Overall, only 35.29% of the subjects were able to understand the chain icons correctly, and only 25% of them understood "link 2". Although the experiment did not set a minimum value for availability, it is clear that 25% in any case would mean a bad user experience. In an interview, one of the subjects even asked:

"Why not www?" he said. The people of the Earth know! "

Indeed, as he said, "www" can be understood as "access to the Internet" or similar actions, and in later experiments it was also confirmed that each subject could correctly understand the "www" text icon. It may not be the best solution in many applications and designs, but in experiments it is the best choice for expressing links.

Clear first, ingenious second

As in the example above, although you can try a variety of envelopes and arrows in visual design, there is nothing more intuitive than the four words "send a message" to express the meaning of the action. This is not to say that the icon control-oriented interface is not necessarily bad, in the long run, in order to the appearance of the interface slightly sacrificing the user's initial use of experience fluency and consistency. And that's what you need as a designer to make a tough decision based on the scenario and the budget.

When I design a control button, I encountered the situation: a specific interface button operation only in words to the best expression, but the icon can make the interface more beautiful and unified. Considering the duration of the project cycle is not much time, we gave two solutions, first use the most intuitive text button, in the future iterations if the visual can make beautiful and clever icon we followed the second set of options using the icon button. Because good icons cannot be a pinch, they need not only the inspiration of the designer but also a little bit of luck =p.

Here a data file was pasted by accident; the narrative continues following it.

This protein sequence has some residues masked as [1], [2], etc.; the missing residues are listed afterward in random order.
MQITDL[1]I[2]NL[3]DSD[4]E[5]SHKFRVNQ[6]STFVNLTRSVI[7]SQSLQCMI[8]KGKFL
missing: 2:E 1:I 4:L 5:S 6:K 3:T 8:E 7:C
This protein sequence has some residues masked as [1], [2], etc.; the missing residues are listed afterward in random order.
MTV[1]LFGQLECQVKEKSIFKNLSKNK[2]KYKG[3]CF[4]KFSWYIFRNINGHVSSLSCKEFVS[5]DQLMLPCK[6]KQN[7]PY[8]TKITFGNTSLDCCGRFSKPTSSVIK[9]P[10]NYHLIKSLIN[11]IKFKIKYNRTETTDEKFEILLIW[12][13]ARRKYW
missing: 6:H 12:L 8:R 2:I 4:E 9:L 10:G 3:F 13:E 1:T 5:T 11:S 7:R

From the user point of view, the real user-centric

When designing a bookmark for a QQ browser for Mac synchronization, because the user is logged in, the bookmark on the bookmarks bar will be replaced by the bookmark. For local bookmarks more or use a period of time after QQ browser to register or login QQ account users, the original familiar bookmarks bar changes will be used to experience a bad impact. We want to give the user a hint at this point that they can merge the local bookmark file into the network bookmark. Such a simple little yellow tip, its copy almost let me scratch the scalp: